Going South, by Roger Poppen
You are at the same time cocooned and vulnerable, like an astronaut encased in that bulbous white spacesuit, floating miles above the horizon. You, earthbound, are clothed in a protective riding jacket and pants, thick-soled boots, a full-face helmet. You pull on padded gloves, straddle the motorcycle, start the engine. You’re ready to roll.
Down the driveway and into the streets of your home town, deserted at this early hour. The street leads to a road that leads to the interstate, the ‘slab,’ heading south. You prefer twisting country roads, but for this trip the destination is more important than the journey.
Stars in the sky, and headlights, and orange box-lights on the semis click off as daylight emerges. A blue shadow juts out to your right, a tall, hunched figure on elongated wheels keeping pace. Exhaust fumes assail your nostrils, the wind roars like a distant ocean. Inside the helmet you can hear yourself breathe. You are alive.
A van rushes past going about eighty and you tuck in behind. If the highway patrol is lurking, it’s good to have someone in front. You settle into the groove, scanning ahead and to the sides, checking your mirrors, absorbed in the moment. No time for reminiscing about the past or plotting the future. A motorcycle is a zen machine: be here now.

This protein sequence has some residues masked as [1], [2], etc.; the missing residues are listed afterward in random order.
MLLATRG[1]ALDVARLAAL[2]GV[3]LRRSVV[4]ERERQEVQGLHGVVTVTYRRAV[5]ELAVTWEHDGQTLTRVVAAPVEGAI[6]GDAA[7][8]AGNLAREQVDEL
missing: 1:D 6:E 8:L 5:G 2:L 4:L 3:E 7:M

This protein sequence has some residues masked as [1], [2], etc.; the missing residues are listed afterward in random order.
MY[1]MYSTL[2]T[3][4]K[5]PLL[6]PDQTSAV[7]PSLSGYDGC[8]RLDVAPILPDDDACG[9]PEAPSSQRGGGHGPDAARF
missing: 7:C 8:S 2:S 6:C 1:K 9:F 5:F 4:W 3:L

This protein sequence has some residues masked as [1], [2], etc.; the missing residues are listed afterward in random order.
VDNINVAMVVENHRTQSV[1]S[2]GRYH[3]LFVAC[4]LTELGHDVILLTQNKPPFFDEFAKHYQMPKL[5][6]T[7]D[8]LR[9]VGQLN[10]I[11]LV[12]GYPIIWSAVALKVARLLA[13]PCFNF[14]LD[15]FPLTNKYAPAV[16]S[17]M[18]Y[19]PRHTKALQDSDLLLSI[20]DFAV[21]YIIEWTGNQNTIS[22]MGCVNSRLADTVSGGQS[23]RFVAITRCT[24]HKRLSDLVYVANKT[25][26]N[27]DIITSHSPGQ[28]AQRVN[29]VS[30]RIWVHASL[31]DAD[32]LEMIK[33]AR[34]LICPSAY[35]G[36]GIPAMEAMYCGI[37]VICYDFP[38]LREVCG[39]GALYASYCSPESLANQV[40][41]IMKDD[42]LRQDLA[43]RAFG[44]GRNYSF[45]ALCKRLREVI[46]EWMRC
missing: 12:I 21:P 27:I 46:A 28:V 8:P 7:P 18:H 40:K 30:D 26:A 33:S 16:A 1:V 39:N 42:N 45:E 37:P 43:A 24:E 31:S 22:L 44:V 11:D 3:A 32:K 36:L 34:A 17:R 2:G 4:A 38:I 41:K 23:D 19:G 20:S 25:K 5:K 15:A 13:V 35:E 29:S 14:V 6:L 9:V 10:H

But the past is here, nibbling at the corners of consciousness, peeking out from scenes along the roadway you’ve ridden many times. With her. Sitting behind you, clasping her knees and arms around you. Then afterwards, face to face, naked, vulnerable.
The air warms as the sun ascends and the miles unreel southward. She always hated cold weather. One reason, among many, you broke up.
You find yourself alone in the left lane, whizzing past tortoise-like trucks. The speedometer reads ninety-five. Alarmed, you slow to the pace of other traffic. You have plenty of time to get to your dinner date, five hundred miles down the road. Dinner and what else? Will she invite you to her apartment afterwards? Her e-mail said nothing about staying overnight but you read the possibility. It will be up to you to make the first move as you did those many years ago, her reluctant, then acquiescent, then all-enveloping. Like a spider with its prey.
The highway ahead tapers to a vanishing point. You take the next exit and stop. Removing a map from the tank bag, you plot a course on little winding roads that lead back north. Back to your wife.
Roger Poppen took up creative writing after retiring as a professor of behavior analysis. He finds making up people more soothing than dealing with real ones. He has published one novel, Mister Lucky, and several shorter works in online literary magazines. You may read more of his work at his website.
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Tags: relationships, roger poppen